Mitford died of cancer at the age of 78 on Tuesday (July 23). She was considered one of the premiere investigative journalists of her day, a muckraker in the tradition of Sinclair Lewis and John Dos Passos. Her targets included the Famous Writers School, a Midwest correspondence school, and the U.S. penal system ("Kind and Usual Punishment: The Prison Business"). Mitford's most recent book, "The American Way of Birth" (1992), declares that doctors perform too many C-Sections and de-legitimize midwifery.
Joseph and Julia Quinlan. They are the parents of Karen Ann Quinlan. Joseph Quinlan died this past Saturday at the age of 71. A lawyer for the family said the cause was bone cancer. He and his wife became early pioneers in the "right to die" debate" after they fought for the legal authority to remove a respirator that their daughter was attached to after doctors said she had no hope of coming out of a coma. She then lived nine more years.
Tsongas died Saturday at the age of 55 from complications of lymph cancer. He ran his presidential campaign in 1992 on the issue of the economy, offering tough solutions to the nation's economic problems. During the campaign his cancer (which was in remission) was an issue. His book "Heading Home" was about his fight with cancer. He also wrote the book "Economic Call to Arms" which was published by his presidential campaign. (REBROADCAST from 6/19/92)
Pulitzer Prize winning historian Arthur Schlesinger Jr. has died at 89. We listen back to an interview recorded with him at the occasion of the 40th anniversary of the Cuban missile crisis. Schlesinger was a special assistant in the White House to President Kennedy.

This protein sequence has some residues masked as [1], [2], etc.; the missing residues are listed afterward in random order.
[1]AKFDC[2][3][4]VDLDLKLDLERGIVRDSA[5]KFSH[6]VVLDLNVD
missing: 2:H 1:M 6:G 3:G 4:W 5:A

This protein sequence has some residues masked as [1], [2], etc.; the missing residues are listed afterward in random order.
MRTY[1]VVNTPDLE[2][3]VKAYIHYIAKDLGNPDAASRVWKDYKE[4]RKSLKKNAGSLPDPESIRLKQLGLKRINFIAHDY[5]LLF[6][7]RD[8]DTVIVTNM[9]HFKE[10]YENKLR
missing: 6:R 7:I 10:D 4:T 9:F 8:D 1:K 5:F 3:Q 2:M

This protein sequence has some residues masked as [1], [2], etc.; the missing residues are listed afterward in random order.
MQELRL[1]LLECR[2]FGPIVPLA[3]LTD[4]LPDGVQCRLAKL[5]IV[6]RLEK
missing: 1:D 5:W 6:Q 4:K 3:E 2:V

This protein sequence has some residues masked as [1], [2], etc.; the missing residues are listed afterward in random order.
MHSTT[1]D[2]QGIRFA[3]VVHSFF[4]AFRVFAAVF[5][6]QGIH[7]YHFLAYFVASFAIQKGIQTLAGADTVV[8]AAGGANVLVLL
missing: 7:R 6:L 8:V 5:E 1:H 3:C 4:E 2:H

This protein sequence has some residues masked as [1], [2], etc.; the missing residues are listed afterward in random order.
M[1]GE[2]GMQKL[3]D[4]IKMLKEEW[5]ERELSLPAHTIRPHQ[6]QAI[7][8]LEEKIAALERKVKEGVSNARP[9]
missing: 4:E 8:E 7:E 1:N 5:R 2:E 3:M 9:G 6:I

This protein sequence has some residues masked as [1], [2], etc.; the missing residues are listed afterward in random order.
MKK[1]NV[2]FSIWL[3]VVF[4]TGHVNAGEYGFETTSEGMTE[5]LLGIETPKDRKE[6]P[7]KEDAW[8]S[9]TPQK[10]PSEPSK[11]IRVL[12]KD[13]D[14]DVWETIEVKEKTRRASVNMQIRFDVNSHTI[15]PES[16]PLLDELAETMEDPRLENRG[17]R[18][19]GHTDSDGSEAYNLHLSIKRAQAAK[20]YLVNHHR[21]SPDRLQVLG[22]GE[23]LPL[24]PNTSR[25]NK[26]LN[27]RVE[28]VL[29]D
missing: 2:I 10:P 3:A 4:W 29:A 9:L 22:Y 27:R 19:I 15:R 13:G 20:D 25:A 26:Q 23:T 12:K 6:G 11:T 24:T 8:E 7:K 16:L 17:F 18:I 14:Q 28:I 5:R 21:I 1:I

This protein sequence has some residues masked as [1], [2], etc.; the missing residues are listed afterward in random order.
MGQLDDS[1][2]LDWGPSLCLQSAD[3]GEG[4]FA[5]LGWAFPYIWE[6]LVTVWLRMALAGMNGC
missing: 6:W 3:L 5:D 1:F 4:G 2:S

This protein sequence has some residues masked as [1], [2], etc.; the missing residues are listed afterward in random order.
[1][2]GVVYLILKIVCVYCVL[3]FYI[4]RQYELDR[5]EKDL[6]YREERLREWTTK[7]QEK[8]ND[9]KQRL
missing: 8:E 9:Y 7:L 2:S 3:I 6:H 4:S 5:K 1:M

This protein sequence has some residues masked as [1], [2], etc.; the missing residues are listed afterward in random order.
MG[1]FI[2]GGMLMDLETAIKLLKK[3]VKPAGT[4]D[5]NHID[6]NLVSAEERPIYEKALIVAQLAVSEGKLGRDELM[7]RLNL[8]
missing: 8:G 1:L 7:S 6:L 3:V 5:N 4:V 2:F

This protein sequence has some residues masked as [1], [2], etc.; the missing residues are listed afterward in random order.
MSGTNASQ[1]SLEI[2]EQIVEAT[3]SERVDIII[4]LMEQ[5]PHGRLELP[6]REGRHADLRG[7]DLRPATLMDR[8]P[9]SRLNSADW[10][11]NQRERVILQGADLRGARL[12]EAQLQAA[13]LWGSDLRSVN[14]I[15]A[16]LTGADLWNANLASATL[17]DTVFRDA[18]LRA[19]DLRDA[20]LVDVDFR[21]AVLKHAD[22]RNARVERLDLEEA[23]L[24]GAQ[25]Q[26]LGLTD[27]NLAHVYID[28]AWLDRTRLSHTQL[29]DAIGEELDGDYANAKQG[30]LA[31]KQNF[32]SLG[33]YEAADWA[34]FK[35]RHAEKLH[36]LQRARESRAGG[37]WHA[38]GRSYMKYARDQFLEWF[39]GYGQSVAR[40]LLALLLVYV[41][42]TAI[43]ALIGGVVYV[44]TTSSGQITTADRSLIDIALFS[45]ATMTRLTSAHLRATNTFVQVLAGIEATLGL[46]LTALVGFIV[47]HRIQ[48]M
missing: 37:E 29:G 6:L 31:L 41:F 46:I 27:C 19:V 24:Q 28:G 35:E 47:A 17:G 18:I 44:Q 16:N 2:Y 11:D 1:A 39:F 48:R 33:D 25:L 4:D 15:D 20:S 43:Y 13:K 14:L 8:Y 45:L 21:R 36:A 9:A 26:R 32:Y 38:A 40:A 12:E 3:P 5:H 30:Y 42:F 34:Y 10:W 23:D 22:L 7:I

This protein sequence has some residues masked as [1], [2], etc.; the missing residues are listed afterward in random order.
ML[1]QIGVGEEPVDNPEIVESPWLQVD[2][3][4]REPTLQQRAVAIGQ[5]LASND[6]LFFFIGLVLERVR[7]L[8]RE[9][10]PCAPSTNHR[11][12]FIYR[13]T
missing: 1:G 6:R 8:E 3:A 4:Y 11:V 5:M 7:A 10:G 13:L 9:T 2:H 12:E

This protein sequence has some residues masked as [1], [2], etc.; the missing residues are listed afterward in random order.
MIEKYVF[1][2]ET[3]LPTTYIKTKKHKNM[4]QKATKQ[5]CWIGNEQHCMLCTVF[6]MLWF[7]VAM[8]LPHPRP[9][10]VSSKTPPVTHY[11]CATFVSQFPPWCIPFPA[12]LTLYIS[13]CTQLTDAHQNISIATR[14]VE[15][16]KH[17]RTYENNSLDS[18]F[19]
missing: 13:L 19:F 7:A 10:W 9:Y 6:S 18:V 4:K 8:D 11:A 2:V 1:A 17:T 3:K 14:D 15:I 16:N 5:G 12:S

The Rev. Jerry Falwell, founder and pastor of Lynchburg, Va.,'s Thomas Road Baptist Church and an outspoken leader of the religious right, died yesterday at age 73; we remember him with an interview recorded in the early days of Fresh Air's national broadcast. In 1979, Falwell founded a movement he called the Moral Majority and helped return the Republican Party to power with the election of President Ronald Reagan. Falwell also founded Liberty University, an evangelical institution believed to be the largest of its kind. Rebroadcast from March 14, 1986.
Former defense secretary Robert McNamara died Monday. In a 1995 interview with Terry Gross, McNamara reflects on Vietnam and admits his serious doubts about US policy and the decision-making that escalated the war.
Sen. Edward M. Kennedy died Tuesday night of complications related to a cancerous brain tumor. In this archival interview from 2006, Kennedy spoke with guest host Dave Davies about the problem of — and possible solutions to — America's burgeoning health care costs.
The New York Times columnist and political spitfire, who died Sept. 27 of pancreatic cancer, left behind an indelible legacy in speechwriting and political reporting. We remember Safire with a conversation from the Fresh Air archives.